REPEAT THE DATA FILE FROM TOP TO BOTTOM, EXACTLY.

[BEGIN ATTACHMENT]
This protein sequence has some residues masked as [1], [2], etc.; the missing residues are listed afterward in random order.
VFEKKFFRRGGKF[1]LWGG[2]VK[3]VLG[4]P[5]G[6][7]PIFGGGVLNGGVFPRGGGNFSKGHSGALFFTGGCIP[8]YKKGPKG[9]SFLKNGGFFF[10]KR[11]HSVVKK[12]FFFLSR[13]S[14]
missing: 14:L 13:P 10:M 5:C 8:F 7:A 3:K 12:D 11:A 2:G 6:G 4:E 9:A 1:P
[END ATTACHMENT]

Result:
This protein sequence has some residues masked as [1], [2], etc.; the missing residues are listed afterward in random order.
VFEKKFFRRGGKF[1]LWGG[2]VK[3]VLG[4]P[5]G[6][7]PIFGGGVLNGGVFPRGGGNFSKGHSGALFFTGGCIP[8]YKKGPKG[9]SFLKNGGFFF[10]KR[11]HSVVKK[12]FFFLSR[13]S[14]
missing: 14:L 13:P 10:M 5:C 8:F 7:A 3:K 12:D 11:A 2:G 6:G 4:E 9:A 1:P